Characters mentioned or appearing in this chapter.
Seth Fountain – Resident psychiatrist at the facility where Molly and her mother are being held.
Sebastian Fountain – Molly’s old psychologist whom Pet forbade her to see.
Molly – our 16 year old heroine.
Pet – her mother.
Ryker and Ryan – her twin brothers.
Charlie – her youngest brother.
Mrs. Lydia Lyon – Molly’s friend, Andre’s mother who took Jace for her when Molly was being pursued by the law.
Orderly Smeck – the orderly assigned to transfer Molly between appointments at the asylum.
Jace – the baby gorilla Molly rescued/stole from the Animal Park in Florida.
Ben – The Silverback Gorilla who reached out to Molly at the Animal Park in Florida.
NOW READ ON…
Silverback Chapter 14 ~ The Twin
Do the right thing. It will gratify some people and astonish the rest.
Mark Twain (1835-1910)
The door beeped, and Molly’s limbs flailed as she regained consciousness. She shook her head to try to clear the fog hovering around her brain, and wondered if it was even the same day? Right after they’d returned, a sullen-faced nurse had carried in a tray of food with a sealed container of apple cider. She’d ignored the bland-looking pancakes and rubbery eggs, and settled for drinking the juice — big mistake. Fifteen minutes later, she only just made it onto her bed before her mind succumbed to the sedation infused into the apple juice.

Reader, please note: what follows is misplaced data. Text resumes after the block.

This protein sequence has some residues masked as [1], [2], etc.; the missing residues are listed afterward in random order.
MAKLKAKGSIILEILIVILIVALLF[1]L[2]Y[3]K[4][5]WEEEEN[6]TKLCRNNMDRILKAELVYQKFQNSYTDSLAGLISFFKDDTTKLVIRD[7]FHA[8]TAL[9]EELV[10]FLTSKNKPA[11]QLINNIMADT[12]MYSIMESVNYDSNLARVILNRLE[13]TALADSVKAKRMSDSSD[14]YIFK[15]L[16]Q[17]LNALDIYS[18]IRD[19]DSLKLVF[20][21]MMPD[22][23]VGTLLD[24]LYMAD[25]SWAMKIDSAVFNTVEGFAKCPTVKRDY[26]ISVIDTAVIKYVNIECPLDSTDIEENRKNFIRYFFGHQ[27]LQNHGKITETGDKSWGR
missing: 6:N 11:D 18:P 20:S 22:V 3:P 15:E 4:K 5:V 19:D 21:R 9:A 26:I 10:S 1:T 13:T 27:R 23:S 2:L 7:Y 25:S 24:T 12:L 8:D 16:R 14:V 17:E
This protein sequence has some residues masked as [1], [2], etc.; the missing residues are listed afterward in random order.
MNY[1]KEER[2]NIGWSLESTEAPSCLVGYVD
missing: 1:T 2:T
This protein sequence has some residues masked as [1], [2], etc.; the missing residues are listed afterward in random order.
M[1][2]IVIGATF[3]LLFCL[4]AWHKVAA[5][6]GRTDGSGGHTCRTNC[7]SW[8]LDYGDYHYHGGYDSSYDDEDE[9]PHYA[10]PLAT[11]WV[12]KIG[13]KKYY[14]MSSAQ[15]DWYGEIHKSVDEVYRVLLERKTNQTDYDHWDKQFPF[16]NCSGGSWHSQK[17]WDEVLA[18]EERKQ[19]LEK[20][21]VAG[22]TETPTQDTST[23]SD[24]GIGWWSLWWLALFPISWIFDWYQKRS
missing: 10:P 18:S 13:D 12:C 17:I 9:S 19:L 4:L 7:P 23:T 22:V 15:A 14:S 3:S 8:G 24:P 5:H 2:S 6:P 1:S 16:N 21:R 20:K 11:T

A glance at the small window revealed a dark, sullen sky bulging with storm clouds, but gave her no indication of time.
The pock-faced orderly who’d escorted her back to her room earlier entered, swinging his taser. His gaze traveled up and down her body as she slid off the bed and stood to face him.
“Behave yourself, unless you want a taste of this,” he said. “Of course, you might enjoy it.” He winked and arched his eyebrows suggestively.
“Why do you carry that everywhere?” Molly asked, keeping her face void of expression. “Compensating for something?”
A muscle twitched in the small man’s jaw, and he took a step forward, brandishing the taser. “You little bitch.”
Molly stepped back, her eyes widening, but he stopped and glared up at the corner of the room.
Molly followed his gaze and spotted the tiny camera, nestled against the ceiling. Oh, my God, they’re recording me. She looked at the man, and he met her gaze.
“Come on, let’s go,” he said, one side of his lip curling into a sneer. “There aren’t any cameras in the hallways.”
Molly shook her head. “No. I’m not going anywhere with you.”